Article

Prospective Phase II Trial of Gemcitabine in Combination with Irinotecan as First-Line Chemotherapy in Patients with Advanced Biliary Tract Cancer

Institute of Gastroenterology, Yonsei University, Sŏul, Seoul, South Korea
Chemotherapy (Impact Factor: 1.55). 01/2011; 57(3):236-43. DOI: 10.1159/000328021
Source: PubMed

ABSTRACT Chemotherapy is a critical treatment option in advanced biliary tract cancer (BTC), which is often diagnosed at advanced stage and is therefore inoperable. The aim of this phase II trial was to evaluate the efficacy and safety of a combination therapy with gemcitabine and irinotecan as the first-line chemotherapy in patients with previously untreated advanced BTC.
Patients with pathologically confirmed advanced BTC received gemcitabine (1,000 mg/m(2) over 30 min) and irinotecan (100 mg/m(2) over 2 h) on days 1 and 8 every 3 weeks.
Of 39 patients eligible for this trial, 6 had intrahepatic bile duct cancer, 2 had extrahepatic bile duct cancer and 31 had gallbladder cancer. A total of 193 cycles of chemotherapy were administered, with a median of 4 cycles per patient (range 1-18). The objective response rate was 20.5%, and the disease control rate was 66.7% in intention-to-treat analysis. The median progression-free survival was 4.3 months (95% CI 2.70-5.90), and overall survival was 7.6 months (95% CI 4.56-10.64). Grade 3 and 4 toxicities included anemia (20.5% of patients), thrombocytopenia (2.3%), neutropenia (10.3%), aspartate transaminase increase (10.3%), alanine transaminase increase (5.1%) and emesis (5.1%).
Combination therapy of gemcitabine and irinotecan had an efficacy comparable to historic control and can be a viable treatment option. It was well tolerated by patients with advanced BTC.

0 Followers
 · 
96 Views
  • [Show abstract] [Hide abstract]
    ABSTRACT: Gemcitabine (Gem)-based chemotherapies are the main therapeutic regimens for patients with unresectable advanced or metastatic gallbladder cancer (GBC). However, the modest ORR and mild benefit on survival demonstrates the need for finding biomarkers for sensitivity to Gem and hence improving the therapy. In present work, two GBC cell lines with vast difference in sensitivity to Gem were subjected to DNA microarray analysis. Dramatic expression difference was found in protein kinase A signaling, P2Y purigenic receptor signaling, ErbB signaling and p70S6K signaling. Predicted low expression of KRAS and inactivation of AKT/ERK signaling in Gem-resistant GBC cells was validated by quantitative PCR and immunoblotting, respectively. However, p70S6K, p38MAPK and NF-κB signaling was probably activated in Gem-resistant GBC cells, which deserves further investigation in more GBC cell lines and tissues. Our work provides potential pathway signatures for Gem sensitivity of GBC patients.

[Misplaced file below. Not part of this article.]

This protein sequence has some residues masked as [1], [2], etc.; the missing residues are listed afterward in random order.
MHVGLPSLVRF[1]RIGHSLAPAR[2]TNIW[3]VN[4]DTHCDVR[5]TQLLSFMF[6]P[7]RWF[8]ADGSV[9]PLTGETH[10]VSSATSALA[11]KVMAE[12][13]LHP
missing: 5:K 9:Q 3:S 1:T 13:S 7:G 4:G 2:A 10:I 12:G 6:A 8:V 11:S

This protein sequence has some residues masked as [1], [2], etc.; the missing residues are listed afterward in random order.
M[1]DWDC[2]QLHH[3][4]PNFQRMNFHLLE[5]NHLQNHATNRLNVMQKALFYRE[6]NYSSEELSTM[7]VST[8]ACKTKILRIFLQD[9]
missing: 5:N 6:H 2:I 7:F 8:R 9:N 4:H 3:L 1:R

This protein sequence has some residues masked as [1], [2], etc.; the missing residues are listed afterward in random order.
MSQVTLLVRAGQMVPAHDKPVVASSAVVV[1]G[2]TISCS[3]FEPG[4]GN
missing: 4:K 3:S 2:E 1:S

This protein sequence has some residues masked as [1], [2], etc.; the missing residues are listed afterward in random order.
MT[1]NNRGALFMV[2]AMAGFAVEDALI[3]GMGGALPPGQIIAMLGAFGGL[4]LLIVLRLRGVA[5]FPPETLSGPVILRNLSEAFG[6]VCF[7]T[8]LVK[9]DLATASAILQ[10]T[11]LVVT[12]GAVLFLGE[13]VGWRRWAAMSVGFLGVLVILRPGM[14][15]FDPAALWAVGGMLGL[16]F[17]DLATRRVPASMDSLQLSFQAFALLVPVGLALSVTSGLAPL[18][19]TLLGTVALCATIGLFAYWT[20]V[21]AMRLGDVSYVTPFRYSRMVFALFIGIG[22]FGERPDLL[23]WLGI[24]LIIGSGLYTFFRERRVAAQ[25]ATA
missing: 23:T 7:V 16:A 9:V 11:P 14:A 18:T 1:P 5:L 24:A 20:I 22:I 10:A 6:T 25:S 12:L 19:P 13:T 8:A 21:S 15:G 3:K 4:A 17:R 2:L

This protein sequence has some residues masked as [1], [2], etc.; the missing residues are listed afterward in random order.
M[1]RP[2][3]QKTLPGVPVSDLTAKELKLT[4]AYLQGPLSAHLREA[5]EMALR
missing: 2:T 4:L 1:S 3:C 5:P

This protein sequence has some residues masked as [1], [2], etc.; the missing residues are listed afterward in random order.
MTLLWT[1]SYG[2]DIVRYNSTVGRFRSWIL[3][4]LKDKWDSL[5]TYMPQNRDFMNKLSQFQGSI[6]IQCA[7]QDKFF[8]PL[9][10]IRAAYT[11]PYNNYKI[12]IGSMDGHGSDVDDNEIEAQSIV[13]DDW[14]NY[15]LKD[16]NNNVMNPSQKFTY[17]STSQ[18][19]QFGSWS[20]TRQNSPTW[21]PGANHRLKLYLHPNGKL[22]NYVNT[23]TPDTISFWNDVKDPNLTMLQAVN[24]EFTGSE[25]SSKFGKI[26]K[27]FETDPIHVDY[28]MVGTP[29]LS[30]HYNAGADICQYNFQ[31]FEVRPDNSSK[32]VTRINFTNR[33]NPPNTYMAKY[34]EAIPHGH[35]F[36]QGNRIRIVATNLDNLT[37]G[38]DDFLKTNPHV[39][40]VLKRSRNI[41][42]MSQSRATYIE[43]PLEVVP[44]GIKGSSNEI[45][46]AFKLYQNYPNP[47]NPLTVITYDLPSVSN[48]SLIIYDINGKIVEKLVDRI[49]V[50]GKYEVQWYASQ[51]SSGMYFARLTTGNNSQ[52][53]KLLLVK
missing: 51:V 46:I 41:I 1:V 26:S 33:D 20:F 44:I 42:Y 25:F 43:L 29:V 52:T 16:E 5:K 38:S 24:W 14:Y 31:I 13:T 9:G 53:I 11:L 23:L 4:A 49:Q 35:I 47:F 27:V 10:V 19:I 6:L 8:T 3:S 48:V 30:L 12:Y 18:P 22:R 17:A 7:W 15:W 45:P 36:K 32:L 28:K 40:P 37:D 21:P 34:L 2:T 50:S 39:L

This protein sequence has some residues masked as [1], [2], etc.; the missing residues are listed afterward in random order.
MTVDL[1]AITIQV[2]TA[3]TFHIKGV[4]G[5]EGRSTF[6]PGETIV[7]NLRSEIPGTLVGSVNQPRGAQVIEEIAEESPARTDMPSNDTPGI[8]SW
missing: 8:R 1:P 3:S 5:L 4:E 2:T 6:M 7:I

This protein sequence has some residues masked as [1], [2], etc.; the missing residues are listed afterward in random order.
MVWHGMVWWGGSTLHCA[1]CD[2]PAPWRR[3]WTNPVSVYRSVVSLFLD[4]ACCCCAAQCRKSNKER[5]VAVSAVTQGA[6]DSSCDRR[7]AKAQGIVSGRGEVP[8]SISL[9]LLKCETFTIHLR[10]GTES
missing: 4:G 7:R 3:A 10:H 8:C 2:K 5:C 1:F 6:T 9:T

International journal of clinical and experimental pathology 01/2014; 7(2):521-8. · 1.78 Impact Factor
  • Source
    [Show abstract] [Hide abstract]
    ABSTRACT: Watch a video presentation of this articleAnswer questions and earn CME
    04/2014; 3(4). DOI:10.1002/cld.337
  • [Show abstract] [Hide abstract]
    ABSTRACT: Leishmaniasis is caused by a parasite of the Leishmania genus, affecting more than 12 million people in 98 countries. The control of leishmaniasis remains a serious problem. There are currently no vaccines for leishmaniasis. The drugs available are toxic, expensive and frequently ineffective. The in vitro activity of SURFACEN® and SP-A against Leishmania amazonensis was evaluated. The combination of both products resulted in a synergic pharmacology effect, demonstrated by a fractional inhibitory concentration index <0.5. A more effective combination was a SURFACEN/SP-A ratio of 4:1, using a method of fixed ratio. The therapeutic effect of SURFACEN and SP-A as antileishmanial compounds was demonstrated, with a potentiation of activity when they were incubated in conjunction. Our results propose an exploration of these products in order to design new formulations against the Leishmania parasite. © 2014 S. Karger AG, Basel.
    Chemotherapy 01/2014; 59(4):247-250. DOI:10.1159/000354771 · 1.55 Impact Factor